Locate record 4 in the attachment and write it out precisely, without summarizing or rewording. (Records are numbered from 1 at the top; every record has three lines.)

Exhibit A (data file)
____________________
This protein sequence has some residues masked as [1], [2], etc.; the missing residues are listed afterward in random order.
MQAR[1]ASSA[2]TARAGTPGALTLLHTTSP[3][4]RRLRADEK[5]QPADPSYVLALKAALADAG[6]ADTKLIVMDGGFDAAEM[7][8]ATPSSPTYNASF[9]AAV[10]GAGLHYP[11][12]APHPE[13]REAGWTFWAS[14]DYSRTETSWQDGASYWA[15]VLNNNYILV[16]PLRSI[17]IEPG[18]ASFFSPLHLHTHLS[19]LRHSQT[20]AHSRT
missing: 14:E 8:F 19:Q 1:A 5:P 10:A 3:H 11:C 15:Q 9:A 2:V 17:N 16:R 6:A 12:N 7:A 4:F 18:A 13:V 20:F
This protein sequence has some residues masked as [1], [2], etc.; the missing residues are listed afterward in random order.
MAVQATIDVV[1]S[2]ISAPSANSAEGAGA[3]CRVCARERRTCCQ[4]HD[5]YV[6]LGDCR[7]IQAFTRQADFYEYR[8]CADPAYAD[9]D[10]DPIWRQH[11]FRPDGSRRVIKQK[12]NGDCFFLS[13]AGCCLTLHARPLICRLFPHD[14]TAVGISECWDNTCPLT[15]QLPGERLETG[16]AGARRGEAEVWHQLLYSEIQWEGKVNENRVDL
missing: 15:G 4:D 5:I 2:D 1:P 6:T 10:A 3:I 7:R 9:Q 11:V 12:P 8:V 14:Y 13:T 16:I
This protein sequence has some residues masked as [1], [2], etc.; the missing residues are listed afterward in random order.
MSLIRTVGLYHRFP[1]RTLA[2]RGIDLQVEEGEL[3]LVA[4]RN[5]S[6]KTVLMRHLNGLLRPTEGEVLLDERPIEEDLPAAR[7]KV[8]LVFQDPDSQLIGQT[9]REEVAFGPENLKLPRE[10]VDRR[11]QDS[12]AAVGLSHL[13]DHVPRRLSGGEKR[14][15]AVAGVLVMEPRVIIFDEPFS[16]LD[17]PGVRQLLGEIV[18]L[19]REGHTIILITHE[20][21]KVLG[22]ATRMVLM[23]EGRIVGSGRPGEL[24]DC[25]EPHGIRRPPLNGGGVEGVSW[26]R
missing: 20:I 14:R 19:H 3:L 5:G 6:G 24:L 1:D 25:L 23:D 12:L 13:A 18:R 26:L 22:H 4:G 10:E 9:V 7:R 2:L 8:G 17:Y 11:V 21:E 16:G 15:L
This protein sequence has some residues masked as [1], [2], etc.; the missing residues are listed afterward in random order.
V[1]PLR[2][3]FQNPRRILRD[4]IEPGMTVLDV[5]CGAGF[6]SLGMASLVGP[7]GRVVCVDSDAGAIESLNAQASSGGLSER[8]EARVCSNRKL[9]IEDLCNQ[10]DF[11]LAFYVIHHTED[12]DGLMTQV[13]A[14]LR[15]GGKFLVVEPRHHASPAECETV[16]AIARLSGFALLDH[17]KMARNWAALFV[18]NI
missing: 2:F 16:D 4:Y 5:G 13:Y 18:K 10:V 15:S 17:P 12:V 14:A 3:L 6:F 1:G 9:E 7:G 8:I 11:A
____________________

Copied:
This protein sequence has some residues masked as [1], [2], etc.; the missing residues are listed afterward in random order.
V[1]PLR[2][3]FQNPRRILRD[4]IEPGMTVLDV[5]CGAGF[6]SLGMASLVGP[7]GRVVCVDSDAGAIESLNAQASSGGLSER[8]EARVCSNRKL[9]IEDLCNQ[10]DF[11]LAFYVIHHTED[12]DGLMTQV[13]A[14]LR[15]GGKFLVVEPRHHASPAECETV[16]AIARLSGFALLDH[17]KMARNWAALFV[18]NI
missing: 2:F 16:D 4:Y 5:G 13:Y 18:K 10:V 15:S 17:P 12:V 14:A 3:L 6:F 1:G 9:E 7:G 8:I 11:A